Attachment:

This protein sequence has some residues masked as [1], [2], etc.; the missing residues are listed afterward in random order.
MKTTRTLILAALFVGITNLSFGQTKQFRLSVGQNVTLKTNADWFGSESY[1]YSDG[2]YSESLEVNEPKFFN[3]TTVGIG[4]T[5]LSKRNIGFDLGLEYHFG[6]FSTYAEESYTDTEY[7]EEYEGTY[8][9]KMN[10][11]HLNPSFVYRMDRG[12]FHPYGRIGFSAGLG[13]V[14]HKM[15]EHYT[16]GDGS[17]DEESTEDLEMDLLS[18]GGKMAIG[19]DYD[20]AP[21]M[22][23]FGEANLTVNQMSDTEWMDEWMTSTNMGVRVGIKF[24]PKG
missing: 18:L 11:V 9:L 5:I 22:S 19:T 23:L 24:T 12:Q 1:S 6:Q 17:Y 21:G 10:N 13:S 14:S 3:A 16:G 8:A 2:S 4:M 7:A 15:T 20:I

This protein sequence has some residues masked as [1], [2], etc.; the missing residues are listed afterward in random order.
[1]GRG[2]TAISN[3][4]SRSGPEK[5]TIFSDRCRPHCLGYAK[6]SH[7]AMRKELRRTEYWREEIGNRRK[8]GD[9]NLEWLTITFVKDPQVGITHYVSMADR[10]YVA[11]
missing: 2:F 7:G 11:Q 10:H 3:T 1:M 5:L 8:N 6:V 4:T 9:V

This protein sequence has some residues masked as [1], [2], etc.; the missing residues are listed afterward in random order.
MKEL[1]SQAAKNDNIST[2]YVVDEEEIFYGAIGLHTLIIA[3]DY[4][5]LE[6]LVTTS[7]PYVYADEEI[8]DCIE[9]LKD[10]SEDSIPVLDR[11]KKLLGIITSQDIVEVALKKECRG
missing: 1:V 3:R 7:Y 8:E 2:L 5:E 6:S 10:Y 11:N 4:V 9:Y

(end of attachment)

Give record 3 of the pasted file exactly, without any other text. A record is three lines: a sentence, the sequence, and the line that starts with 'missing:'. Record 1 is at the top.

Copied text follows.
This protein sequence has some residues masked as [1], [2], etc.; the missing residues are listed afterward in random order.
MKEL[1]SQAAKNDNIST[2]YVVDEEEIFYGAIGLHTLIIA[3]DY[4][5]LE[6]LVTTS[7]PYVYADEEI[8]DCIE[9]LKD[10]SEDSIPVLDR[11]KKLLGIITSQDIVEVALKKECRG
missing: 1:V 3:R 7:Y 8:E 2:L 5:E 6:S 10:Y 11:N 4:V 9:Y